Mountain Valley Pipeline has green light to be completed, as the U.S. 4th Circuit of Appeals has lifted the stay that was granted earlier this month. Now, Equitrans Midstream Corp. can go forward with the $6 billion project.
For analysts, the court decision increases the odds that Equitrans can go forward with the completion of the pipeline, and to put it on service in 2021’s second half.
As we reported earlier this month, the project was delayed due to claims by environmental groups that the pipeline would harm almost 1000 waterbodies in Virginia and West Virginia.
The company only had the Nationwide Permit 12, which granted grouped permits for the trespassing of those water bodies; nevertheless, groups like Sierra Club, the West Virginia Rivers Coalition, and the West Virginia Highlands Conservancy, considered Nationwide Permit 12 illegal.
They considered Equitrans needed individual permits to cross the lands. “It’s right to press pause to allow the court to fully review water-crossing permits impacting over 1,000 streams and wetlands. Concerns raised about the legality of permits, coupled with Mountain Valley Pipeline’s poor track record, warrant taking time to make sure mistakes aren’t made that will be regretted later,” had said Angie Rosser, executive director of the West Virginia Rivers Coalition.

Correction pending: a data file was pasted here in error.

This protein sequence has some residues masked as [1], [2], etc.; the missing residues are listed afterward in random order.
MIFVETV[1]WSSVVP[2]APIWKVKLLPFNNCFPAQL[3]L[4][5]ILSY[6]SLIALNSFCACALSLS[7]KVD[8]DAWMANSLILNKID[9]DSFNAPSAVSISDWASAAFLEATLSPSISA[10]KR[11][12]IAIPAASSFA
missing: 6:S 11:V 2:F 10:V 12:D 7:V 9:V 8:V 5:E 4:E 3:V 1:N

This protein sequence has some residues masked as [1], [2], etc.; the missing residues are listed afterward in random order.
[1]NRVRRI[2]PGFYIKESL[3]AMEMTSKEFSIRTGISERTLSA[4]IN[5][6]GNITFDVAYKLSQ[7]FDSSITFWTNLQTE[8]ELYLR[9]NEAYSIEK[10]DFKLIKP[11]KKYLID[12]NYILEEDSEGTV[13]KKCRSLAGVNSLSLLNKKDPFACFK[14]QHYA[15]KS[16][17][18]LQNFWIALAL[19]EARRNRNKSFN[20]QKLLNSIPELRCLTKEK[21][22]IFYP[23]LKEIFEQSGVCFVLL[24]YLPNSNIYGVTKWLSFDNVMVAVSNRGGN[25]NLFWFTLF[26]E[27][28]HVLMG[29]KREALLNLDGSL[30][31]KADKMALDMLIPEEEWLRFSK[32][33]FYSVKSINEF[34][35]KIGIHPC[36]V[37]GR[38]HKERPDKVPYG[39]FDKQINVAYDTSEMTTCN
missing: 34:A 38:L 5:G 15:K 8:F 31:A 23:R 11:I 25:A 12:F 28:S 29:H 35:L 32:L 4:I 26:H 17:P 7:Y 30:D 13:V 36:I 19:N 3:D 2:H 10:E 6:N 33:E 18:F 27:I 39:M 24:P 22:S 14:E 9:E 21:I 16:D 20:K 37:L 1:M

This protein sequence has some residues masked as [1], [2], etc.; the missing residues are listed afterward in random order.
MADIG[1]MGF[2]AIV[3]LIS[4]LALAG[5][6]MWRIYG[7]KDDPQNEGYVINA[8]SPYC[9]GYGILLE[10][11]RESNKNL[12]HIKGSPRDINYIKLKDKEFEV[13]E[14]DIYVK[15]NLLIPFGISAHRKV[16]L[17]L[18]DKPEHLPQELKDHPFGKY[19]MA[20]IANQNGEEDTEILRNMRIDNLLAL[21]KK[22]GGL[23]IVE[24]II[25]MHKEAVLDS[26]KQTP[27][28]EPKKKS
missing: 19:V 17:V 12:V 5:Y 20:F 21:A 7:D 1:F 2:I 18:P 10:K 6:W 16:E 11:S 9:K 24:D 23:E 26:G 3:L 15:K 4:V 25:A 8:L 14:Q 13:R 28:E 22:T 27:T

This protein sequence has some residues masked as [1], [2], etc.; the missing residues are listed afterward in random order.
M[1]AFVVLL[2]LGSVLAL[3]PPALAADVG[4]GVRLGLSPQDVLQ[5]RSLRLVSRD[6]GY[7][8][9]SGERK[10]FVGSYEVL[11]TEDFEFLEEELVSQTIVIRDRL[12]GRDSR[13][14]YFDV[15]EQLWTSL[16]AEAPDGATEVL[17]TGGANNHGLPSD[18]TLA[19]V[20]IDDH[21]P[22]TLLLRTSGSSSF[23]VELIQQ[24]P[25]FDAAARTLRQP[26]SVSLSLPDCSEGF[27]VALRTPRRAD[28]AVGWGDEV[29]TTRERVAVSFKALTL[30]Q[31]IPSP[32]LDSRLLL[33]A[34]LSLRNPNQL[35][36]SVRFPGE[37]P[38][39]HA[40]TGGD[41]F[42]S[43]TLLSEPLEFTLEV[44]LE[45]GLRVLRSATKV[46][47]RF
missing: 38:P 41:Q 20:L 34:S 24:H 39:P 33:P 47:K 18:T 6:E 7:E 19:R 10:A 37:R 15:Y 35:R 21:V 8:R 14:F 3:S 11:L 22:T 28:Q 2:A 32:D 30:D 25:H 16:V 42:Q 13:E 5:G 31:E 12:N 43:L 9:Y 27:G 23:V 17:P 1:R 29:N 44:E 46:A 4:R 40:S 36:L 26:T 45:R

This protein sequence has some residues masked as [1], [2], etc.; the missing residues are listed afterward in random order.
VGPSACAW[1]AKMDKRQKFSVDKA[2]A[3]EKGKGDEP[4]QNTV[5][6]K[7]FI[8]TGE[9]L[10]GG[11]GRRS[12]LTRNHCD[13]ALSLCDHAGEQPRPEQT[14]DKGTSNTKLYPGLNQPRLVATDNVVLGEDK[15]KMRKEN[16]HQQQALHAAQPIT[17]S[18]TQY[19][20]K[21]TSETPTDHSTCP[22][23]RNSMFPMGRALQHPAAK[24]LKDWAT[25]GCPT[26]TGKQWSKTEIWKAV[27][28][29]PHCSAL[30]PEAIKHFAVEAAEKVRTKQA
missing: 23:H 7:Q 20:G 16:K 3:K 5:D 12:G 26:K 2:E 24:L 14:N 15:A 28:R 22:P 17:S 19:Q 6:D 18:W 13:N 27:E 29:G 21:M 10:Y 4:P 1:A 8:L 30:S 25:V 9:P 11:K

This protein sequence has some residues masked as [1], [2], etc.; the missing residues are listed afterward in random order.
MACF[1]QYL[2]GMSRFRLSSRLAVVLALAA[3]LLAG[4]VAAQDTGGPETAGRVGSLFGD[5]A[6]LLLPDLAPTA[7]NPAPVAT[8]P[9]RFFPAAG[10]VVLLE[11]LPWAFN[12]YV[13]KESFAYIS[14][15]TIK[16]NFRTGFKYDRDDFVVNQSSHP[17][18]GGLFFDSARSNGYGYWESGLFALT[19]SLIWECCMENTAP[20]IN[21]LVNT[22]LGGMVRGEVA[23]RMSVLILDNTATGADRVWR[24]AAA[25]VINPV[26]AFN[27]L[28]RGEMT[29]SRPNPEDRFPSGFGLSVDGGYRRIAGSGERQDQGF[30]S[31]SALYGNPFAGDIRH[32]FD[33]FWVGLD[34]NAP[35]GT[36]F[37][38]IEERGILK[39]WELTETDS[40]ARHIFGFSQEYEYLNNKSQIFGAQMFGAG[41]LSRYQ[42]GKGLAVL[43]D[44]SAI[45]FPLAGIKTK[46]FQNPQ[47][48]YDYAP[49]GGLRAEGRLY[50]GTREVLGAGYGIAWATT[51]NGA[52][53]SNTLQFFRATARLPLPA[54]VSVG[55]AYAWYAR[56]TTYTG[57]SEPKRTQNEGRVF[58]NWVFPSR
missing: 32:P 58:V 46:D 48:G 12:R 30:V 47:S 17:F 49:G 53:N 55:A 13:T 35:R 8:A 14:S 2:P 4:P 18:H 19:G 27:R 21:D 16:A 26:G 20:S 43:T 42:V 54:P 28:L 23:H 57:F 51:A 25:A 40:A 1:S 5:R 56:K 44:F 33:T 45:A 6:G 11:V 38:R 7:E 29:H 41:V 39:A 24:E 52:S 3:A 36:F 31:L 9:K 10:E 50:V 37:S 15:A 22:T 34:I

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Mountain Valley Pipeline with no significant harm on species
Now, the Biological Opinion from the U.S. Fish and Wildlife Service has allowed the construction in areas also inhabited by endangered species, as they find no significant adverse impact on them.
“We believe this decision is evidence that Mountain Valley Pipeline has taken the right steps to ensure that its planned construction activities will continue in a manner that best protects the environment,” said Natalie Cox, spokeswoman for Equitrans.
According to the Charleston Gazette, Cox noted that the pipeline crews display erosion and sedimentation control activities as they go forward with construction. “As we look forward to completing this important infrastructure project, we continue to invite the Sierra Club and others to discuss their issues and concerns with us through meaningful dialogue rather than pursue unproductive litigation,” she said.
Environmental groups have said that they will not concede and they’ll continue pushing for the pipeline project to be stopped. “We continue to insist that this ill-conceived project must be abandoned and will continue to pursue that goal,” Wild Virginia group said.
As of now, the long-delayed project, originally projected to be completed by the end of 2018, has now an estimated cost of $5.8 billion; more than 50% of its original price.